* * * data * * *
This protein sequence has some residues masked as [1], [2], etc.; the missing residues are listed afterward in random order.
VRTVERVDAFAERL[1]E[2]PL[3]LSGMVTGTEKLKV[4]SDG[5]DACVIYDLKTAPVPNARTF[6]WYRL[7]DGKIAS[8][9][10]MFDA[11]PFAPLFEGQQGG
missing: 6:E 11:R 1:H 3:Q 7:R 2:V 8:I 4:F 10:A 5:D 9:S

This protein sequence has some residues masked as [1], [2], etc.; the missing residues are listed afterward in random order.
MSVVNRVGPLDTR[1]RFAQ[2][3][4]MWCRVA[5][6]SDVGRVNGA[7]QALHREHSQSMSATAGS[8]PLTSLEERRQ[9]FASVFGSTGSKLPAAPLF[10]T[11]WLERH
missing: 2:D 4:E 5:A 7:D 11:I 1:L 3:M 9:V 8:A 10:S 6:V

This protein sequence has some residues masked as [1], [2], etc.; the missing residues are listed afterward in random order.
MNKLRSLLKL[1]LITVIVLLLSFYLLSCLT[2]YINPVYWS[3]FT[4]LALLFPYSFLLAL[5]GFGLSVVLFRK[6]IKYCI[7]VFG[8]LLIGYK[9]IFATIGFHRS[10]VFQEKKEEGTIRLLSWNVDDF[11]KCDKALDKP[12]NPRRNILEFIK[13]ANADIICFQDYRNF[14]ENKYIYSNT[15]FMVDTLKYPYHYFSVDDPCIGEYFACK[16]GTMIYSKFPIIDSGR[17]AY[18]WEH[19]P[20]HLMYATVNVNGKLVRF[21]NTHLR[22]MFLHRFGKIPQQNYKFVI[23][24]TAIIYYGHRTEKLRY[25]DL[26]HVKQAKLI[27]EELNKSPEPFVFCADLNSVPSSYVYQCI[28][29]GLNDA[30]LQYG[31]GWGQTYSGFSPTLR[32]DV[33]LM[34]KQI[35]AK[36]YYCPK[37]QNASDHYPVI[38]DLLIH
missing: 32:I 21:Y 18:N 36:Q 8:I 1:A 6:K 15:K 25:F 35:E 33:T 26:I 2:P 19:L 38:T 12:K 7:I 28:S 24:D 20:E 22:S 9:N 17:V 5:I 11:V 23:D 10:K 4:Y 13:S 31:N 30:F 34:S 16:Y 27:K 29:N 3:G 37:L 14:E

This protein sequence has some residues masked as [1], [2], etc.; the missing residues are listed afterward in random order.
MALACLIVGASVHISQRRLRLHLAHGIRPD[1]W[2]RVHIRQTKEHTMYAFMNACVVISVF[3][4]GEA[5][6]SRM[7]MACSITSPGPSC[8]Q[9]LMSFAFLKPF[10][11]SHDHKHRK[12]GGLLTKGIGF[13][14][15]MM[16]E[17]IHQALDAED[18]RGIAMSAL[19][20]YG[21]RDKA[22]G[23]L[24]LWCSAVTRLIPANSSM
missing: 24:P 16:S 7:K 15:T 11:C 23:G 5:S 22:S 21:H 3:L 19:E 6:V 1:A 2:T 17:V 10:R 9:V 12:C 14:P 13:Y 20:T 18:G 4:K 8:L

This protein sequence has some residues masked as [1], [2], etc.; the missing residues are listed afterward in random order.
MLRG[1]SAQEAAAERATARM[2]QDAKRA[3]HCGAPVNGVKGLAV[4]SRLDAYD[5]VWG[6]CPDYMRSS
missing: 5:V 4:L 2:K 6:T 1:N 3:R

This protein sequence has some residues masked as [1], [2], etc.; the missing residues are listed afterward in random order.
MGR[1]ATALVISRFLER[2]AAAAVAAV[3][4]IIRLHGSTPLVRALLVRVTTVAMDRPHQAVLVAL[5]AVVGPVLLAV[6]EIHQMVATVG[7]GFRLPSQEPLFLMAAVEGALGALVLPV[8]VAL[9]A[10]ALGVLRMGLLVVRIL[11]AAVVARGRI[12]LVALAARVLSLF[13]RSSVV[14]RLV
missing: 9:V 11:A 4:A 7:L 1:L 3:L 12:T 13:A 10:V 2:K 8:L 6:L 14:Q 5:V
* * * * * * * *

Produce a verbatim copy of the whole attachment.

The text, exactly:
This protein sequence has some residues masked as [1], [2], etc.; the missing residues are listed afterward in random order.
VRTVERVDAFAERL[1]E[2]PL[3]LSGMVTGTEKLKV[4]SDG[5]DACVIYDLKTAPVPNARTF[6]WYRL[7]DGKIAS[8][9][10]MFDA[11]PFAPLFEGQQGG
missing: 6:E 11:R 1:H 3:Q 7:R 2:V 8:I 4:F 10:A 5:D 9:S

This protein sequence has some residues masked as [1], [2], etc.; the missing residues are listed afterward in random order.
MSVVNRVGPLDTR[1]RFAQ[2][3][4]MWCRVA[5][6]SDVGRVNGA[7]QALHREHSQSMSATAGS[8]PLTSLEERRQ[9]FASVFGSTGSKLPAAPLF[10]T[11]WLERH
missing: 2:D 4:E 5:A 7:D 11:I 1:L 3:M 9:V 8:A 10:S 6:V

This protein sequence has some residues masked as [1], [2], etc.; the missing residues are listed afterward in random order.
MNKLRSLLKL[1]LITVIVLLLSFYLLSCLT[2]YINPVYWS[3]FT[4]LALLFPYSFLLAL[5]GFGLSVVLFRK[6]IKYCI[7]VFG[8]LLIGYK[9]IFATIGFHRS[10]VFQEKKEEGTIRLLSWNVDDF[11]KCDKALDKP[12]NPRRNILEFIK[13]ANADIICFQDYRNF[14]ENKYIYSNT[15]FMVDTLKYPYHYFSVDDPCIGEYFACK[16]GTMIYSKFPIIDSGR[17]AY[18]WEH[19]P[20]HLMYATVNVNGKLVRF[21]NTHLR[22]MFLHRFGKIPQQNYKFVI[23][24]TAIIYYGHRTEKLRY[25]DL[26]HVKQAKLI[27]EELNKSPEPFVFCADLNSVPSSYVYQCI[28][29]GLNDA[30]LQYG[31]GWGQTYSGFSPTLR[32]DV[33]LM[34]KQI[35]AK[36]YYCPK[37]QNASDHYPVI[38]DLLIH
missing: 32:I 21:Y 18:N 36:Q 8:I 1:A 6:K 15:K 25:F 35:E 33:T 26:I 2:P 19:L 38:T 12:K 7:I 28:S 24:D 20:E 22:S 9:N 17:V 5:I 11:V 23:D 10:K 4:Y 13:S 31:N 30:F 34:S 16:Y 27:K 29:N 3:G 37:L 14:E

This protein sequence has some residues masked as [1], [2], etc.; the missing residues are listed afterward in random order.
MALACLIVGASVHISQRRLRLHLAHGIRPD[1]W[2]RVHIRQTKEHTMYAFMNACVVISVF[3][4]GEA[5][6]SRM[7]MACSITSPGPSC[8]Q[9]LMSFAFLKPF[10][11]SHDHKHRK[12]GGLLTKGIGF[13][14][15]MM[16]E[17]IHQALDAED[18]RGIAMSAL[19][20]YG[21]RDKA[22]G[23]L[24]LWCSAVTRLIPANSSM
missing: 24:P 16:S 7:K 15:T 11:C 23:G 5:S 22:S 21:H 3:L 19:E 6:V 1:A 2:T 17:V 10:R 9:V 12:C 14:P 13:Y 20:T 18:G 4:K 8:L

This protein sequence has some residues masked as [1], [2], etc.; the missing residues are listed afterward in random order.
MLRG[1]SAQEAAAERATARM[2]QDAKRA[3]HCGAPVNGVKGLAV[4]SRLDAYD[5]VWG[6]CPDYMRSS
missing: 5:V 4:L 2:K 6:T 1:N 3:R

This protein sequence has some residues masked as [1], [2], etc.; the missing residues are listed afterward in random order.
MGR[1]ATALVISRFLER[2]AAAAVAAV[3][4]IIRLHGSTPLVRALLVRVTTVAMDRPHQAVLVAL[5]AVVGPVLLAV[6]EIHQMVATVG[7]GFRLPSQEPLFLMAAVEGALGALVLPV[8]VAL[9]A[10]ALGVLRMGLLVVRIL[11]AAVVARGRI[12]LVALAARVLSLF[13]RSSVV[14]RLV
missing: 9:V 11:A 4:A 7:L 1:L 3:L 12:T 13:A 10:V 2:K 8:L 6:L 14:Q 5:V